Zimbabwe has so far earned US$117 million from 51.66 million kilogrammes sold so far since the selling season opened on April 29 this year, statistics from the industry regulator show.
Tobacco is the country’s second largest foreign currency earner after gold.
This year, tobacco was grown under difficult weather characterised by delayed rains and prolonged drought.
The Tobacco Industry and Marketing Board (TIMB) said sales increased twofold from US$46.83 million earned from 26.70 million kgs of the golden leaf sold in the comparable period last year.
Average price at both auction and contract floors stood at 2.26 USD per kg, which is 29.10 percent higher than in the 2019 marketing season.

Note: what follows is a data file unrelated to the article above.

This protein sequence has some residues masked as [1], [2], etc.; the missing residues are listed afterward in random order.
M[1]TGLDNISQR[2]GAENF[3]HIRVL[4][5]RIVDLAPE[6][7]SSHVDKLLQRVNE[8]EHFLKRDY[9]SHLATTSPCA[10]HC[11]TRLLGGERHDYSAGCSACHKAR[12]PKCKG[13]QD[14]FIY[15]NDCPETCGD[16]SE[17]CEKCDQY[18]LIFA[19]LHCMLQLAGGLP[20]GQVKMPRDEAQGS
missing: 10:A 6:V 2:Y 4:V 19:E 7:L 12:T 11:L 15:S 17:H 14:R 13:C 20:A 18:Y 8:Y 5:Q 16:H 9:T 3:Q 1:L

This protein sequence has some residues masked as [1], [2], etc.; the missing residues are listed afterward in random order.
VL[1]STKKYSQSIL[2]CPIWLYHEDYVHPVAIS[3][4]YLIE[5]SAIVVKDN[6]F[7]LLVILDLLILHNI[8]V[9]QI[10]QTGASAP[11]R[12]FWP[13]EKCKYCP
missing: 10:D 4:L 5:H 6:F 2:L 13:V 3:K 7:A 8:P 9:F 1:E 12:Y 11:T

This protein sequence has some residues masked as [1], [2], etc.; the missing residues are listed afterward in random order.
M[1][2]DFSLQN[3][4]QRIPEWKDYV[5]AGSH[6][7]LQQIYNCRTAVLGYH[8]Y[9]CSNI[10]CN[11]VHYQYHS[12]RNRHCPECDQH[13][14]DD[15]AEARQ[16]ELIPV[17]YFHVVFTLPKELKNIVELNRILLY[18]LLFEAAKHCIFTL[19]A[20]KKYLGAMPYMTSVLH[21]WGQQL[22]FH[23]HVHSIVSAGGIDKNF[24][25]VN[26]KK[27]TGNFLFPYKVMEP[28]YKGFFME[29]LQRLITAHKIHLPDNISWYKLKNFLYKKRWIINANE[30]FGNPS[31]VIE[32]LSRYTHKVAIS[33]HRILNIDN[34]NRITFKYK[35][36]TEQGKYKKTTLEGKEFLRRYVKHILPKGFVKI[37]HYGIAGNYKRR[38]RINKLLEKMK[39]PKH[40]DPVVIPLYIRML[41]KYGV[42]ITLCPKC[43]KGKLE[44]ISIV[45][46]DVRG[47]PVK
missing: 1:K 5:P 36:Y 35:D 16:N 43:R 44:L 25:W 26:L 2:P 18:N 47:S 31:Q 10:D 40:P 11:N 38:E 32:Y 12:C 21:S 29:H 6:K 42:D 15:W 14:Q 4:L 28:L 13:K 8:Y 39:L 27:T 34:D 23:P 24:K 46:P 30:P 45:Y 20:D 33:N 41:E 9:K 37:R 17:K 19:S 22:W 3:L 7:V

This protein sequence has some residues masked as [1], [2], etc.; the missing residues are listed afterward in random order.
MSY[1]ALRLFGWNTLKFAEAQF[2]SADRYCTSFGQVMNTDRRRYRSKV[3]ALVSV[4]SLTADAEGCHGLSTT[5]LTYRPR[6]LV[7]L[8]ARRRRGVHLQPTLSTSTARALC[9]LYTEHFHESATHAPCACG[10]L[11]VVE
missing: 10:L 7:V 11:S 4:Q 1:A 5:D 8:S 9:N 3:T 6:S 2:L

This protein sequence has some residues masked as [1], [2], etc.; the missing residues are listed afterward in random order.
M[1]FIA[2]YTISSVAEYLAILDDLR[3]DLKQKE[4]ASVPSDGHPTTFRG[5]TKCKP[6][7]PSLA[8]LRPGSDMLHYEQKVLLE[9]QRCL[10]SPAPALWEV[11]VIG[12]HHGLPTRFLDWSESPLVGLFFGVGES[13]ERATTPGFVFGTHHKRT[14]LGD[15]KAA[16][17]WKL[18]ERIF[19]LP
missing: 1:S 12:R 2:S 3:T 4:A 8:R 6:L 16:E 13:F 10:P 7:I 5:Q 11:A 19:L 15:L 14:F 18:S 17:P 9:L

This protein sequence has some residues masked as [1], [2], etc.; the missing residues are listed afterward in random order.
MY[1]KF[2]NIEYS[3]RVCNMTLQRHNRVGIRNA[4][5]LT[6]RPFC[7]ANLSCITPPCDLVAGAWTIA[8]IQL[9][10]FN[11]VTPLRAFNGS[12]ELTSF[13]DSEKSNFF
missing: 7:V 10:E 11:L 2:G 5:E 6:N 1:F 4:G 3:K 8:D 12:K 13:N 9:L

So far the golden leaf has fetched the highest price of 6.60 USD per kg, while the lowest has been 0.10 US cents per kg.
Rejected bales declined to 23,801 from 24,407 recorded in the same period last year.
Tobacco production has been on the increase in the past few years, with farmers selling a record 259 million kg last year, up from 253 million kg in 2018.
Last year, it generated US$747 million in exports mainly to China and Europe, according to the Reserve Bank of Zimbabwe data.
Traditionally, the opening of tobacco auction floors leads to improved foreign exchange inflows in the country, with buyers scrambling to purchase the crop.
This year the tobacco selling season is being conducted with minimised human traffic at auction floors to reduce the spread of the novel coronavirus which is ravaging the world. – New Ziana